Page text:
Amy Hamm, a medical professional and mother of two from British Columbia, is currently facing potential censure from her regulatory board for expressing her belief that there are only two genders. Hamm, who co-sponsored an ‘I heart J.K. Rowling’ billboard in 2020, has been targeted and threatened with hate and abuse following a complaint made by two members of the public.
The controversy surrounding Hamm began when she publicly supported J.K. Rowling, a well-known advocate for women’s rights. Rowling has been vocal about her support for safe spaces for women, including female-only bathrooms and changerooms. As a result, she has faced backlash on social media and in the press.
Following the complaint against Hamm, she received tens of thousands of threatening messages, highlighting the toxic nature of the debate surrounding gender identity. Despite this, Hamm remains steadfast in her beliefs and is determined to continue practicing as a medical professional without fear of persecution.
The British Columbia College of Nurses and Midwives (BCCNM) has been actively trying to disqualify a sexual behavior expert, Dr. James Cantor, from defending Hamm’s position on biological sex. Hamm’s legal counsel, Karen Bastow, has argued that Dr. Cantor’s expertise would dispel the myth that Hamm’s opinions could harm transgender individuals and increase their suicidal ideation.
In the most recent charge against Hamm, the BCCNM accused her of making discriminatory and derogatory statements about transgender people between July 2018 and March 2021. The regulatory board has been relentless in its pursuit of Hamm, even launching an investigation and compiling a lengthy report based on her social media posts and statements.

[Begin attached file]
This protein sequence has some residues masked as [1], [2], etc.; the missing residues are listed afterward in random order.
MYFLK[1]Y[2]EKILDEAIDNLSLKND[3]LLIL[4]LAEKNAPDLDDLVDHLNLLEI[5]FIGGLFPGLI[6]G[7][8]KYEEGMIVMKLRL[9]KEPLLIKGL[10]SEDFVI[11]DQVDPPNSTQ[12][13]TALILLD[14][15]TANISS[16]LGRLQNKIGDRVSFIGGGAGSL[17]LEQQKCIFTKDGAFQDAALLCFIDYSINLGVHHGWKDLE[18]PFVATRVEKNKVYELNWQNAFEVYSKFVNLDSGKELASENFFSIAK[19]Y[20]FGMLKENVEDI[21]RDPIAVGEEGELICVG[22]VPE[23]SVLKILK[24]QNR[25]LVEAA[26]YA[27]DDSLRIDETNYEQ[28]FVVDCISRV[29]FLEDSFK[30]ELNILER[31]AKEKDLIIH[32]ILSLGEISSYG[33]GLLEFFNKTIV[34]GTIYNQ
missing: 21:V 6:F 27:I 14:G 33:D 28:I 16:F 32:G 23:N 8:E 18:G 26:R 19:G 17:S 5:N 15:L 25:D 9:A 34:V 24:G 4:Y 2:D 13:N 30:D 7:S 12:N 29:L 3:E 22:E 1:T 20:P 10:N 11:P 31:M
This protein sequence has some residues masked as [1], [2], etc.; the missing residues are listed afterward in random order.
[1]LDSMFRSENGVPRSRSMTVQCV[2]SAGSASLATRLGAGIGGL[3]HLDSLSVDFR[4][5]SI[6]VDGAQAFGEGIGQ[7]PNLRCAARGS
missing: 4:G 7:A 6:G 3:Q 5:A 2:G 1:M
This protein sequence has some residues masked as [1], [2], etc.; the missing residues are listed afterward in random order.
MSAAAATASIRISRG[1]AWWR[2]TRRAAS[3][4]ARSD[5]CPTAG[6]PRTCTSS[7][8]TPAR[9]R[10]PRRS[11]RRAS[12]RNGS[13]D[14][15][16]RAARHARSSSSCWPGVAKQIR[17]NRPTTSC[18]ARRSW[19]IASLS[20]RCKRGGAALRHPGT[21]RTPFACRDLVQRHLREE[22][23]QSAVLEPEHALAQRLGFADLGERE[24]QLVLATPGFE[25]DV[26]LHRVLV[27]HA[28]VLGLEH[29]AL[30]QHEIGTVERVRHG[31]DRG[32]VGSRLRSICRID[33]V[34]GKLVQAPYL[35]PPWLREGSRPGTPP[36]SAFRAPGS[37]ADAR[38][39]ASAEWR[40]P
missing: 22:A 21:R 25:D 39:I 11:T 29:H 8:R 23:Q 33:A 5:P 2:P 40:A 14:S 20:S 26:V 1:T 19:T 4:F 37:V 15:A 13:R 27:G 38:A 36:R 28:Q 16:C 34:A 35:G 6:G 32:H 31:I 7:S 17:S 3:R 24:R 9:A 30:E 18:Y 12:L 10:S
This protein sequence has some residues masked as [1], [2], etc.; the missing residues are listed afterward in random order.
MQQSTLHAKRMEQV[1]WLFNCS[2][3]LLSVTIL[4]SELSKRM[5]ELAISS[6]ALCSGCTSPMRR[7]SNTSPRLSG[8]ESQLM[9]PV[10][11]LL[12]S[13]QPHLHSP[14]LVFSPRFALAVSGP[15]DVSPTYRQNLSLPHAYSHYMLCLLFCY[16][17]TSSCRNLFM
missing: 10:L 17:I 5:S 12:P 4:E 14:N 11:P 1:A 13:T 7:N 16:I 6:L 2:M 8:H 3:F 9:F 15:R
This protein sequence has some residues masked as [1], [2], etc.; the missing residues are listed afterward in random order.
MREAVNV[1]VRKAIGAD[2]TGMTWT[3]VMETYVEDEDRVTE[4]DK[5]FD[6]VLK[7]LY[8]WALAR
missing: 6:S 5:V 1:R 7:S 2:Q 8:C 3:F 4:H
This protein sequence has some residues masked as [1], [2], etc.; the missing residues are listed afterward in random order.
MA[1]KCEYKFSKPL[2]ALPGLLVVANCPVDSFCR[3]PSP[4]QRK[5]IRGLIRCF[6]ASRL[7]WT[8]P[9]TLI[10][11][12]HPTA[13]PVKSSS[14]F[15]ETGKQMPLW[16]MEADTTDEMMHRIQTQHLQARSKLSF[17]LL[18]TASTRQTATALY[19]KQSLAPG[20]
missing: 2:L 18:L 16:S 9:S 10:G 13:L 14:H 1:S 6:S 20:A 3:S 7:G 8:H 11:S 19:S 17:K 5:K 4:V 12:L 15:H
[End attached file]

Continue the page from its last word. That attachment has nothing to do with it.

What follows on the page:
However, the BCCNM dropped the charge of disseminating medically inaccurate information in June 2022. Hamm’s legal team is now focused on qualifying Dr. Cantor as an expert witness who can provide valuable insight into transgenderism and gender dysphoria.
This case has wider implications for the freedom of expression of regulated professionals across the country. Lisa Bildy, Hamm’s legal counsel, argues that professional regulators, although created by statute and operating as an arm of the state, are increasingly trying to control what professionals can say or believe on social and political issues.
This case also draws parallels to another incident involving freedom of expression. Dr. Jordan B. Peterson, a clinical psychologist and commentator, faced the possibility of having his license revoked after the College of Psychologists of Ontario (CPO) launched an investigation into statements he made on social media. Peterson’s case also involved the alleged violation of ethical standards.
The qualification hearing for Dr. Cantor is ongoing, and it remains to be seen whether he will be allowed to provide expert testimony on behalf of Hamm. The disciplinary hearing will reconvene on October 31, and the public awaits a final decision on the matter.
This case has sparked a broader debate about the limitations on professionals’ freedom of expression and the potential impact on their ability to provide unbiased and evidence-based care. It raises important questions about the balance between personal beliefs and professional obligations within the healthcare system.